I felt a shake and opened my eyes. The clock read 1:30 a.m.

“We need to go to the hospital,” my mother whispered in my ear, clutching her stomach.

She knew; it was the same pain she had experienced many times before.

We were in California, many miles from home, many miles from my father (a doctor), who always knew what to do. At the time, I was early in my medical school training, although I knew all the intricate details of my mother’s medical history and realized she needed to get medical attention.

When we arrived at the local emergency room in an affluent neighborhood, my mother was placed in a wheelchair and taken to the waiting room. She curled up on the cold barren hospital floor, the only position she could find comfortable. Although my mother usually puts on lipstick and high heels to go to the grocery store, this time, her hair was unkempt and her pajamas worn out. Her knees were tucked into her chest and her belly was distended.

It should have been clear to onlookers that she was in agonizing pain, but people were hesitant, skeptical even.

“Ma’am,” someone yelled. “Ma’am, we can’t have you lying on the floor. Get up.”

My mother lay still.

“Get up, ma’am,” she was told again, again more forcibly.

They helped her back into the wheelchair.

“Help me,” she said. “The pain is unbearable.”

Reluctantly, they put her in a stretcher and prepared to place an IV in her arm. To convince them the pain was real, we asked them to call my father, who could fill in all of the medical details: her multiple prior hospitalizations, surgeries and diagnoses.

We knew what they had not yet discovered: She had another blockage in her intestines.

My soft-spoken mother has suffered from Crohn’s disease, a form of inflammatory bowel disease, for nearly four decades. To her, hospitals conjure images of nasogastric tubes and surgical scars. So understandably, she avoids these places until she cannot any longer.

But here she was, vulnerable and asking for help.

Now, nearly a decade later, I have completed medical school and my residency in internal medicine. The opioid epidemic has taken over our country, and I think back often to that day with my mother.

We are cautious about prescriptions, as the number of fatal opioid overdoses has increased dramatically. We have state registries to see what prescriptions people have received before granting a new one. We also have increasing treatment options and programs.

In response to some of these regulations as well as manufacturing problems, some hospitals are facing shortages of intravenous opioids. This limits the patients who can receive intravenous pain medications, which are notably faster to work and more effective.

Therefore, it sometimes seems as if doctors must determine who “deserves” opioids for their pain. Layered on top of this is an informal curriculum about the “drug-seeking patient.” Certain patient behaviors are considered suspicious, and often it is perceived as a weakness on the physician’s part to “give in.” But it is not always easy to tell drug-seeking behavior from a legitimate desire for pain relief. As physicians, we have a duty to heal and to treat pain.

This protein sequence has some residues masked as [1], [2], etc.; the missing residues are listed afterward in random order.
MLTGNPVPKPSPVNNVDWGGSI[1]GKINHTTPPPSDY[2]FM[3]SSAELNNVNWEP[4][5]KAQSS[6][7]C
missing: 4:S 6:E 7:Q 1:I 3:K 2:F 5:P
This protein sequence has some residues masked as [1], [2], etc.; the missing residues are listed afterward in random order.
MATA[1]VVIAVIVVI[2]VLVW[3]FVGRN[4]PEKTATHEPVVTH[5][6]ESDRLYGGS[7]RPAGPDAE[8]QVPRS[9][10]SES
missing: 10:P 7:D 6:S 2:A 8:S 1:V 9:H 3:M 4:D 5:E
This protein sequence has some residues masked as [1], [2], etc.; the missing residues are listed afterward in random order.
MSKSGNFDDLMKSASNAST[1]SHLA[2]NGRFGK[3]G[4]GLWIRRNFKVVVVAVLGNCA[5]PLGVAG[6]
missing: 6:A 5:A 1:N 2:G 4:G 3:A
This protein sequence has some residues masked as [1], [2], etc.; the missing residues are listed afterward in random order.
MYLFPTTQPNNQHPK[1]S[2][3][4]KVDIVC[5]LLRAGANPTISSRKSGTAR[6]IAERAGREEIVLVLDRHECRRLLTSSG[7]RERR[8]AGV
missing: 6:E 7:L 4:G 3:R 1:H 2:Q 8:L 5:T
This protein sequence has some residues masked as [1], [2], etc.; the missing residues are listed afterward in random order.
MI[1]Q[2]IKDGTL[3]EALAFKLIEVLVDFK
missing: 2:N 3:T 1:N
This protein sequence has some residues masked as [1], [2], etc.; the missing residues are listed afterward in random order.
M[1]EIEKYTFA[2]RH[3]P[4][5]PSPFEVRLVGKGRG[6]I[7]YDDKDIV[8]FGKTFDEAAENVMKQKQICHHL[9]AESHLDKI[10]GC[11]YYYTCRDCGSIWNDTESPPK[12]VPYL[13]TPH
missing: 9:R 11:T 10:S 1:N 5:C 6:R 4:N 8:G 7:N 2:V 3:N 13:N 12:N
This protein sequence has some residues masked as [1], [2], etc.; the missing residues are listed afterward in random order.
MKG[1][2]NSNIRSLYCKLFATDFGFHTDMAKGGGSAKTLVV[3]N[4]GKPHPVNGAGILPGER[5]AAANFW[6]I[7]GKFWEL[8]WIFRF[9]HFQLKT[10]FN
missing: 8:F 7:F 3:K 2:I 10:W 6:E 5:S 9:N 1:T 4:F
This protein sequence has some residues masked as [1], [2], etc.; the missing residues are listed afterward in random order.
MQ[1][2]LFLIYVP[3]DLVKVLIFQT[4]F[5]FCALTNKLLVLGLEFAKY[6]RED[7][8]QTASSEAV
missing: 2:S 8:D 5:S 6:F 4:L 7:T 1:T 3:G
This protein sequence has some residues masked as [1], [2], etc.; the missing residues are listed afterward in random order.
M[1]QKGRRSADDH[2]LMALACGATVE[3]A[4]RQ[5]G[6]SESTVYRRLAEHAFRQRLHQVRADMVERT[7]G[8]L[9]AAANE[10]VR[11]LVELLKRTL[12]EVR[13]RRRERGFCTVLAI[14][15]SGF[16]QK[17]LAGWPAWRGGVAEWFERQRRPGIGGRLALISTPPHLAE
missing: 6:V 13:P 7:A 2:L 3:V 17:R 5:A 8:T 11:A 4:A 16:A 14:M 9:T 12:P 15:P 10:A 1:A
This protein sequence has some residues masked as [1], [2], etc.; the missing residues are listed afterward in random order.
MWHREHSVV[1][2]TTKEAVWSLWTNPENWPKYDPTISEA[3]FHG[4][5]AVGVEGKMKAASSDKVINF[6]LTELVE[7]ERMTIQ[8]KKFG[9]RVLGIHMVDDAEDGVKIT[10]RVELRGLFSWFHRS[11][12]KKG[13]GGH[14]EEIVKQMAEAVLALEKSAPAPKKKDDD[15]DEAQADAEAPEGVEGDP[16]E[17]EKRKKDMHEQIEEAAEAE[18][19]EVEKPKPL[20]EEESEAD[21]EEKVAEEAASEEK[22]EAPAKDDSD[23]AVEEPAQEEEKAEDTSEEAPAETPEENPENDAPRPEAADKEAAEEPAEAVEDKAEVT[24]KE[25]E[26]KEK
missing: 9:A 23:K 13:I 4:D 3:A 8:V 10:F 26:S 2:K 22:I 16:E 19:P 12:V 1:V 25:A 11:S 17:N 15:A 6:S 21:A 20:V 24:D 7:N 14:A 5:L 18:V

Not surprisingly, our rationing of opioids may play out along lines of implicit bias. Racial-ethnic disparities in prescriptions of opioids in emergency rooms have been demonstrated at national levels. I can only imagine how the situation may have been worse if my mother were not white.

Furthermore, pain experienced by women is often treated differently than that of men. Studies have shown that in men and women reporting similar levels of pain, women were less likely to receive any pain medication and less likely to receive opiate medications. In addition, women waited longer to receive such medications. Similarly, women are nearly twice as likely as men to receive an “emotional or mental diagnosis” compared with one for a physical ailment when showing the same symptoms.

Yet pain does not discriminate. Pain makes you vulnerable. Pain is the great equalizer.

My mother was subsequently admitted to the hospital for a few days. A tube was placed through her nose into her stomach to remove air and gastric contents. We waited for her bowel obstruction to resolve. Fortunately, this time it did — without surgery.

At that point, I had little insight into the larger health-care system. But I knew my mother. And she knew the system’s flaws better than I did.

“They must have thought I was drug-seeking,” my mother said to me a couple of days into her hospitalization.

I think she was right.

During all of my mother’s suffering, she had perceived the attitudes of those caring for her. She realized that her initial story had been discounted and her pain dismissed. She began to doubt herself and doubt the system. She still blames her disheveled appearance for her mistreatment.

This is not meant to be a narrative of opioid abuse or addiction; this is merely a narrative of suffering. It is a reminder to challenge our implicit assumptions and biases and think critically about each patient. As Sir William Osler, considered by many to be the founder of modern medicine, said, “Listen to your patient, [she] is telling you the diagnosis.”

DeFilippis is a fellow in cardiovascular medicine in New York.